Since the release of Windows 7, lots of .NET developers felt the need to use the new features introduced by the new OS. One of these features is the possibility to have jump lists for the application icon in the system taskbar.
Natively, using the new taskbar capabilities is only possible by using the Win32 API. But there is also a managed library for .NET developers – the Windows API Code Pack for .NET Framework, that allows the use of the new Windows 7 capabilities (not only limted to the taskbar) from a .NET application without using the Win32 API directly.
Although this library isn’t very complicated when it using it’s capabilities, there are some serious limitations. One of them is the possibility to assign icons to a JumpListLink (or a JumpListItem).
When creating a JumpListLink, I was thinking that referencing an icon to it will be fairly easy. I did not want to use icons included in a pre-built executable or DLL (as it is shown in most samples online), but rather use my own icons. Doesn’t seem like it is going to be really hard, right?
Well it was a bit tricky. I tried using this code to reference an icon to the JumpListLink:
JumpListLink jll = new JumpListLink ("about:blank", "JumpListLink"); jll.IconReference = new IconReference ("C:\\Users\\Dennis\\Documents\\Visual Studio 2008\\Projects\\IconLib\\32.ico");
But this wasn’t the right thing to do, since I was getting an exception that stated - Reference path is invalid. After checking the path to make sure that the icon is there I set a breakpoint, so I can track the actual path that was used. It was used correctly, but the icon cannot be loaded anyway.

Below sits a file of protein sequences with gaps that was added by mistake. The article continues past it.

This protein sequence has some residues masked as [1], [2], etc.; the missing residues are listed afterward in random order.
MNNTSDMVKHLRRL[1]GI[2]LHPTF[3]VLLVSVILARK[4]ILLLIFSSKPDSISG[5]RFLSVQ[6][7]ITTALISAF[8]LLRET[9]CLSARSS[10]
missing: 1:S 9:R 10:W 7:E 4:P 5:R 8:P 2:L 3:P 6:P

After a few days of searching, I finally found a solution. What is needed, is a Native Resource Template, that can be easily created in Visual Studio from the File > New > File… menu.
Once the file opens, right click on the designer area and select the Add Resource… option. From the dialog that opens, select the Icon option.
When you click Import…, you can select as many icons as you want that will be added to the resource file. Once added, save the resource file as a 32-bit Resource File (*.res). Now, all you have to do is reference the newly created resource file in your project.
By default, in every new Windows Forms C# application, the application resources are managed through an embedded manifest. I referenced the resource file instead. To do this, open the project properties (the Properties item in the Solution Explorer) and select the Application tab. Find the Resources box and select the Resource File option instead of the default Icon and Manifest. Browse and select the resource file you created.
Once you build the project, you can reference the icons from the resource file:
JumpListLink jll = new JumpListLink ("about:blank", "JumpListLink"); jll.IconReference = new IconReference (Assembly.GetEntryAssembly().Location, 0);
Have any thoughts? Let me know on Twitter!